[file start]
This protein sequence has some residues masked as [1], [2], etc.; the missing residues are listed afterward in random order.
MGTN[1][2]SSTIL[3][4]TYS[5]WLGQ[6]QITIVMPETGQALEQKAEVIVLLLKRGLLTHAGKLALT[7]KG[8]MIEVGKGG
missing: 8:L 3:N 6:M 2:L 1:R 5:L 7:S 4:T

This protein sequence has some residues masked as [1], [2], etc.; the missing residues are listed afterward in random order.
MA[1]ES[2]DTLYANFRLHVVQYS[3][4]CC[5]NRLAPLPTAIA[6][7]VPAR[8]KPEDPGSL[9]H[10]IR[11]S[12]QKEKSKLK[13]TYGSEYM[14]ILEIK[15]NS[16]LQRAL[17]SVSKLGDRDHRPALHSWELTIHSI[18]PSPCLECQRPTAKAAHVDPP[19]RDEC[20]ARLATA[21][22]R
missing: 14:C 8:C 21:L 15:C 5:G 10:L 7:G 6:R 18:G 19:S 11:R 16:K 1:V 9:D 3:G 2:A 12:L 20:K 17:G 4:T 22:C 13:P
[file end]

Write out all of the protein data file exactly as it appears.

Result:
This protein sequence has some residues masked as [1], [2], etc.; the missing residues are listed afterward in random order.
MGTN[1][2]SSTIL[3][4]TYS[5]WLGQ[6]QITIVMPETGQALEQKAEVIVLLLKRGLLTHAGKLALT[7]KG[8]MIEVGKGG
missing: 8:L 3:N 6:M 2:L 1:R 5:L 7:S 4:T

This protein sequence has some residues masked as [1], [2], etc.; the missing residues are listed afterward in random order.
MA[1]ES[2]DTLYANFRLHVVQYS[3][4]CC[5]NRLAPLPTAIA[6][7]VPAR[8]KPEDPGSL[9]H[10]IR[11]S[12]QKEKSKLK[13]TYGSEYM[14]ILEIK[15]NS[16]LQRAL[17]SVSKLGDRDHRPALHSWELTIHSI[18]PSPCLECQRPTAKAAHVDPP[19]RDEC[20]ARLATA[21][22]R
missing: 14:C 8:C 21:L 15:C 5:G 10:L 7:G 6:R 18:G 19:S 11:R 16:K 1:V 9:D 3:G 2:A 12:L 20:K 17:G 4:T 22:C 13:P